Instead of the valley’s Prosecco, Gracebrook’s signature sparkling is ‘Sunshine’, a blend of Chardonnay, Savagnin and Moscato Giallo, with an interesting savoury nature, yeasty aroma and a mineral edge. Their Dolcetto favours the traditional Italian style by veering more savoury, where as Australian Dolcetto tends to be more sweet; light tannins make for a soft, vibrant wine, that would be perfect for a red wine drinker like me in summer. Their version of the Umbrian grape, Sagrantino had wonderful cherry and dark chocolate notes, and tannins strong enough to stand up against game meats like venison.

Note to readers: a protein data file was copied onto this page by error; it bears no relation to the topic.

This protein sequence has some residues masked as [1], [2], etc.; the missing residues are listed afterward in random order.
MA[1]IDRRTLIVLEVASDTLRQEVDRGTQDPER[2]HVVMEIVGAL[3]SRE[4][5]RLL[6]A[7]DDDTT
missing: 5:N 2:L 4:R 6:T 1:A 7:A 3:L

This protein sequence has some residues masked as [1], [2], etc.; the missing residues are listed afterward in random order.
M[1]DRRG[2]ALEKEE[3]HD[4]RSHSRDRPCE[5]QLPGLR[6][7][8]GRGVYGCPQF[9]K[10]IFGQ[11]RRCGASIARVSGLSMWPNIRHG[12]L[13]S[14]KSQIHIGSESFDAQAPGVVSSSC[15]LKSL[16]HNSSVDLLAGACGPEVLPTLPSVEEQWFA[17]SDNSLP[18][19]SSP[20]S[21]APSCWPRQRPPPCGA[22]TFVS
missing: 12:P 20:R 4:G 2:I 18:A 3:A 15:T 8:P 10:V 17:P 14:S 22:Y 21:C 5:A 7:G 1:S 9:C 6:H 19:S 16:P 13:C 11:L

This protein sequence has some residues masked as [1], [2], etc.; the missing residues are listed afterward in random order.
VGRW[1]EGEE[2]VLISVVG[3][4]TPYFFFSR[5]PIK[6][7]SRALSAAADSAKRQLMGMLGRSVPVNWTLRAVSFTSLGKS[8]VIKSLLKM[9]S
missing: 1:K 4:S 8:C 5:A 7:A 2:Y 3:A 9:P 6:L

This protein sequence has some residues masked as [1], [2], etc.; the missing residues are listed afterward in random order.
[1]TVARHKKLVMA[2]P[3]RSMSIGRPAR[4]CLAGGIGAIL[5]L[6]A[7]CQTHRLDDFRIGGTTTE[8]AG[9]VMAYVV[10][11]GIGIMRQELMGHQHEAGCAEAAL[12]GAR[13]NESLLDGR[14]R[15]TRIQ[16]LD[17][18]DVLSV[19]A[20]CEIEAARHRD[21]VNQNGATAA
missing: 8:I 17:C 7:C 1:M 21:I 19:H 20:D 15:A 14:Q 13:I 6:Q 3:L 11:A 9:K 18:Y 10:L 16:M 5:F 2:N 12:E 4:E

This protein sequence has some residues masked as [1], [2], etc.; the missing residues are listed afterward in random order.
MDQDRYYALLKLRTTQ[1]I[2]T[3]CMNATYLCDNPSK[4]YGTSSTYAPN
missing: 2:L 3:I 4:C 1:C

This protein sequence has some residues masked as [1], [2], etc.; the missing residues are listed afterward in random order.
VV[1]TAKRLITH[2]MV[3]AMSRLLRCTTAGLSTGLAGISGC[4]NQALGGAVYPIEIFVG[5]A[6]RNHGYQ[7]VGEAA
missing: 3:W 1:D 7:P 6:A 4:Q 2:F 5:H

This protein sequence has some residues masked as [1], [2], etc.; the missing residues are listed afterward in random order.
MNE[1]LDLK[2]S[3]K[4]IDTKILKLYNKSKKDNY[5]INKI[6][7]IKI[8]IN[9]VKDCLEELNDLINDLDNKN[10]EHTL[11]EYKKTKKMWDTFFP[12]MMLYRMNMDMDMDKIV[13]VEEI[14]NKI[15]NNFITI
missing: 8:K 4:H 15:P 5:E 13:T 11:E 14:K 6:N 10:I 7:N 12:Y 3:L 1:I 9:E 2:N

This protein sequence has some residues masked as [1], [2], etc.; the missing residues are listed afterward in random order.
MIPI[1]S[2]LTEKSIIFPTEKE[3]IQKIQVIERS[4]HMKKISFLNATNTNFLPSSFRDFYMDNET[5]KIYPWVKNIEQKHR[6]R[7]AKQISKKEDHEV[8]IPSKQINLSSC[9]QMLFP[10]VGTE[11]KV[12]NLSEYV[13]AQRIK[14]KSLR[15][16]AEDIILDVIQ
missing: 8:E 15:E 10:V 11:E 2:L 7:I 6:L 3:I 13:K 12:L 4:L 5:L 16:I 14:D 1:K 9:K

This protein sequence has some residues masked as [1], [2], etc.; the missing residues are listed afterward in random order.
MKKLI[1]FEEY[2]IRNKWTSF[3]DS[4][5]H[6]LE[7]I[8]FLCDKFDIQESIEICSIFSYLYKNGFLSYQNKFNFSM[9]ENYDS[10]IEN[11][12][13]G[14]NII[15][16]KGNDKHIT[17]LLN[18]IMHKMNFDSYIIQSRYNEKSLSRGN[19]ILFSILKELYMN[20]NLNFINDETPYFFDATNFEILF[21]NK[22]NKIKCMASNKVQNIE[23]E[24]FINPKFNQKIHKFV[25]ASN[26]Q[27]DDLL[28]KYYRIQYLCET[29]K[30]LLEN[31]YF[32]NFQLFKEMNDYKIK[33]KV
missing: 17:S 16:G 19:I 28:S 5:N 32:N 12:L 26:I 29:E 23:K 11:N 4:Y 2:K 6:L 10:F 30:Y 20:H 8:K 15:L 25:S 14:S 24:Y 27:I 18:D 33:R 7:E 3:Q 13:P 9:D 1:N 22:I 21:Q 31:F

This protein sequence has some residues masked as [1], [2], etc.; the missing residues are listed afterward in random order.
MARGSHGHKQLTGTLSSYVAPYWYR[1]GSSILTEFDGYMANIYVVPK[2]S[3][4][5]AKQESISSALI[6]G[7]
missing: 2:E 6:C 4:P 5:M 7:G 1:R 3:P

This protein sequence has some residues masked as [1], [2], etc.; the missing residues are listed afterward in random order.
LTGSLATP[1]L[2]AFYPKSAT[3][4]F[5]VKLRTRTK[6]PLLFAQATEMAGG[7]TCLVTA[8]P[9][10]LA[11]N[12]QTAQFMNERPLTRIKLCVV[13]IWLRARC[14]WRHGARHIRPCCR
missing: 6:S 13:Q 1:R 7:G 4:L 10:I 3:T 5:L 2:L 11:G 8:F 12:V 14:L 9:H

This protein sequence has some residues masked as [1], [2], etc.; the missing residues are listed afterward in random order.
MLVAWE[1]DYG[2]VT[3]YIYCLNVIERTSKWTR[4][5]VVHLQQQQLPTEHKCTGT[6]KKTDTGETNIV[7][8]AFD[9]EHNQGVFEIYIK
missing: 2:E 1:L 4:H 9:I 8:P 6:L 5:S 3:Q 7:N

A big day in the valley ended at Dal Zotto, walking distance from Whitfield, and home of the Australian Prosecco king, Otto Dal Zotto, the man who brought Prosecco to the valley and Australia. The Dal Zotto vineyard has their own trattoria (think simple, delicious Italian dishes), with some of the produce coming from the vineyard’s gardens tended by ‘Nonna Elena’, the family matriarch. Our evening began with a walk around the garden which was beginning to come alive in the spring warmth, with chives in full violet bloom and beds ready for tomato planting. Our bocce game, a Dal Zotto tradition, was thwarted by the only rain we saw during our week in the King valley, but that just meant moving into the trattoria earlier.